Establishing equiv­a­lences in Haskell

Created: Mon Jan 14 15:20:28 CET 2019

Last mod­i­fied: Sat Feb 2 06:02:28 CET 2019

Might be use­ful when read­ing chap­ter 2 of The Haskell Road to Maths, Logic and Programming. The code comes from there.

So we want to es­tab­lish that, for ex­am­ple, p and not (not p) are equivalent no mat­ter what p is.

So we need a func­tion that will test the value of both truth func­tions for every pos­si­ble p.

We are look­ing at not (not p) as a func­tion, and not as a Boolean value. Let’s de­ter­mine both ex­pres­sions’ sig­na­tures.

p :: Bool -> Bool

not (not p) :: Bool -> Bool

With p be­ing the iden­tity func­tion. Given two booleans, equiv­a­lence reduces to ==. But when we in­tro­duce vari­ables, we in­tro­duce func­tions, and us­ing == on func­tion sounds pretty ir­rel­e­vant in this case.

So we want some­thing that will ap­ply an ar­gu­ment to our func­tions so that they re­duce to a sim­ple boolean.

And we want it to work no mat­ter how many vari­ables there are in each expressions. To sim­plify, we want both ex­pres­sions to al­ways hold the same num­ber of free names.

So when f and g are booleans, we will f == g. And when f and g are func­tions such as h :: ... -> Bool -> Bool, we’ll just ask whether or not f True is equiv­a­lent to g True and same ques­tion asked with False.

The point is that given the sig­na­ture Bool -> Bool -> Bool for f and g, we get the fol­low­ing call tree; our func­tion will be named lequiv, for Logical Equivalence.

   lequiv f g
== lequiv (f T) (g T) && lequiv (f F) (g F)
== lequiv ((f T) T) ((g T) T) && lequiv ((f T) F) ((g T) F)
   && lequiv ((f F) T) ((g F) T) && lequiv ((f F) F) ((g F) F)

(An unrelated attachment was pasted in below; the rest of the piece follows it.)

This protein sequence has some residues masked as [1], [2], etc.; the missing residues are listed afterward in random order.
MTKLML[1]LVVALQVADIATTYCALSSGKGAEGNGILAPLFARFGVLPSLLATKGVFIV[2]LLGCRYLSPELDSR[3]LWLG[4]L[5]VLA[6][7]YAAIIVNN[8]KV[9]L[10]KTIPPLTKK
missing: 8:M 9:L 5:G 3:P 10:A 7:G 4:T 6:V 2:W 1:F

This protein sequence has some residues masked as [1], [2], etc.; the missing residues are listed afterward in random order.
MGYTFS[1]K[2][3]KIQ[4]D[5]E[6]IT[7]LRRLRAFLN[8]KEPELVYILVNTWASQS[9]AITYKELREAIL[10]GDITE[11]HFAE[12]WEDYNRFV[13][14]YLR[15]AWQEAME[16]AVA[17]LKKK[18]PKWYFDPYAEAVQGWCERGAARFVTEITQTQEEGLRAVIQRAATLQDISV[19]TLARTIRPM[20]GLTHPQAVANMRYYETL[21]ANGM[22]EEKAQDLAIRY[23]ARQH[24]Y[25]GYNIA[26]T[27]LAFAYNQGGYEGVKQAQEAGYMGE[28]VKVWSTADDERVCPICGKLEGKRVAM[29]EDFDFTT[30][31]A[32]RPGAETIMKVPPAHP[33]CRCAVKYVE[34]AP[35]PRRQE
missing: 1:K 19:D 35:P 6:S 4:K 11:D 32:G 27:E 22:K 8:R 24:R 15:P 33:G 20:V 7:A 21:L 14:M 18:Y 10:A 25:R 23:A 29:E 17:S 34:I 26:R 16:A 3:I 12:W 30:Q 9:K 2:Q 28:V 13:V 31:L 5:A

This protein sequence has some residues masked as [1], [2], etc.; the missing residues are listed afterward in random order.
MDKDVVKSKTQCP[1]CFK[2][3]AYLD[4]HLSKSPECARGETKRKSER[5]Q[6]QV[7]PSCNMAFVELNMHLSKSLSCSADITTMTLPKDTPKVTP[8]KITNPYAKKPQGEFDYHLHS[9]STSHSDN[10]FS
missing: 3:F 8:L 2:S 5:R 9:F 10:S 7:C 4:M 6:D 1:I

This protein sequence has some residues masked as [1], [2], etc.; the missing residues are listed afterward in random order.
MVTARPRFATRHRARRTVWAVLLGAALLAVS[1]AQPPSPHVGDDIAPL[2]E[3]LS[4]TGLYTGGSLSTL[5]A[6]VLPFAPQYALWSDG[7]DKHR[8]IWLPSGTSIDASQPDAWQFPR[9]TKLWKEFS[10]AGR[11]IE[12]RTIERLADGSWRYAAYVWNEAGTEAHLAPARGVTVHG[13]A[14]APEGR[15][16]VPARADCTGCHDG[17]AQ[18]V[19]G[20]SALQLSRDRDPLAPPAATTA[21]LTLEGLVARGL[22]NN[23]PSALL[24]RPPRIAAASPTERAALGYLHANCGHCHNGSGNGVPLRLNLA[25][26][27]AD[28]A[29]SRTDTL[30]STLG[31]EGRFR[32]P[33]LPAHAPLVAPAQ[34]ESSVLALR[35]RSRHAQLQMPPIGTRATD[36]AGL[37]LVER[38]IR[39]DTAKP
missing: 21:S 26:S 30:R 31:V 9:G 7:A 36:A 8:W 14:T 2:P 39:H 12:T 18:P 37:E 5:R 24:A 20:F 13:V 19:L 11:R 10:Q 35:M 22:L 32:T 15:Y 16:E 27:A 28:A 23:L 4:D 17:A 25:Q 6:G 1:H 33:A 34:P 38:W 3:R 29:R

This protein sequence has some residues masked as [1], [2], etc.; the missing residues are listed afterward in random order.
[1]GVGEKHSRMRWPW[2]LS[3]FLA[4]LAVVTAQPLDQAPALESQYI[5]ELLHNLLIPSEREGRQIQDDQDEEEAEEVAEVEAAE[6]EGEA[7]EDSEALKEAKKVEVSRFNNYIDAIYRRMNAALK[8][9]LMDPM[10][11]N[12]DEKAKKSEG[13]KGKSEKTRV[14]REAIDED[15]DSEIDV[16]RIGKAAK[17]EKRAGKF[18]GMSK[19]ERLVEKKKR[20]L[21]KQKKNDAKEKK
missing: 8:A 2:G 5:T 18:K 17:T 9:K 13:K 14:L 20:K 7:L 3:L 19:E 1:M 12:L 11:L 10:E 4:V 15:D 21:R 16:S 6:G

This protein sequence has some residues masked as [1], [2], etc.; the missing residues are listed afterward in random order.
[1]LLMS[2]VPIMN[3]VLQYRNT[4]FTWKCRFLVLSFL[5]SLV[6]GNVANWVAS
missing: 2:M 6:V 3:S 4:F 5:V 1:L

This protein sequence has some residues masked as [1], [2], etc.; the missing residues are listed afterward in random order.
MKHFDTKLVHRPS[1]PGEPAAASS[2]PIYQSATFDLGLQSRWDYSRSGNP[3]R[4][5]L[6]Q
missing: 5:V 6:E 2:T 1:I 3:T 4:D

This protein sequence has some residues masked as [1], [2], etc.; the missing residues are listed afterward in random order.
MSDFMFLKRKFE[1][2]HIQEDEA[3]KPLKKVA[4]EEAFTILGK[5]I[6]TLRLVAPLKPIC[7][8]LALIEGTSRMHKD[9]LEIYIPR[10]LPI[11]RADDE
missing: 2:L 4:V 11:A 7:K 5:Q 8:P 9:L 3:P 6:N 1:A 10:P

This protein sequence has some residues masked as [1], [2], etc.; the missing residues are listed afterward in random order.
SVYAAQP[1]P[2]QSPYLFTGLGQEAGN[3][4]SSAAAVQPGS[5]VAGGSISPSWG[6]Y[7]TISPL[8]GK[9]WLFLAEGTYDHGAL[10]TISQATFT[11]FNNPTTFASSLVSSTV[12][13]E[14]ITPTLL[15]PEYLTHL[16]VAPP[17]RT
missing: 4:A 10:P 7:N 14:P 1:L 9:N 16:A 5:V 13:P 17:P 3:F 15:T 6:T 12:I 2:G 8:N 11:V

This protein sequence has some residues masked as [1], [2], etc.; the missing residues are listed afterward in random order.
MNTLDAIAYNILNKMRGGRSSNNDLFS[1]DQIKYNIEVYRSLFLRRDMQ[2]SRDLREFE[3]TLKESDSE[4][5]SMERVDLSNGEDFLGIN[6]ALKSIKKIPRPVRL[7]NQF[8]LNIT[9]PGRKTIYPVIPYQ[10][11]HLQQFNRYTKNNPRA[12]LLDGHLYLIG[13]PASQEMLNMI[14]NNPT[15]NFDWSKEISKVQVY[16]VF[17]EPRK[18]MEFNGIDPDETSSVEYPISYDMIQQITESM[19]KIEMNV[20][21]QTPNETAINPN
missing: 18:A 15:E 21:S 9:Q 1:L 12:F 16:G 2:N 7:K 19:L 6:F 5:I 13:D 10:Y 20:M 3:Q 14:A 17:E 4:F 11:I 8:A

Haskell’s FlexibleInstances of­fer just that, you can ac­ti­vate them with -XFlexibleInstances or --ghci-options -XFlexibleInstances when using Stack.

Type classes (with FlexibleInstances)

class TF p where
  lequiv :: p -> p -> Bool

For both bol­leans and ... -> Bool -> Bool, we de­fine lequiv as a function of two ar­gu­ments, re­turn­ing a boolean.

Given p :: Bool -> Bool, we would have lequiv :: (Bool -> Bool) -> ((Bool -> Bool) -> Bool). (Note that this im­ple­men­ta­tion does­n’t strictly re­quire type p to hold only booleans.)

Here is the base case, when f :: Bool and g :: Bool,

instance TF Bool where
  lequiv f g = f == g

And the nat­ural re­cur­sion, when both p and Bool -> p are in­stances of TF.

(Flexible in­stances are re­spon­si­ble for defin­ing the syn­tax for TF p => TF (Bool -> p).)

instance TF p => TF (Bool -> p)
  where lequiv f g = (lequiv (f True)
                             (g True))
                      && (lequiv (f False)
                                 (g False))

With a sam­ple,

lequiv (\ p -> p) (\ p -> not (not p))

I pro­duced a Scheme ver­sion of lequiv. You can down­load it there.

source code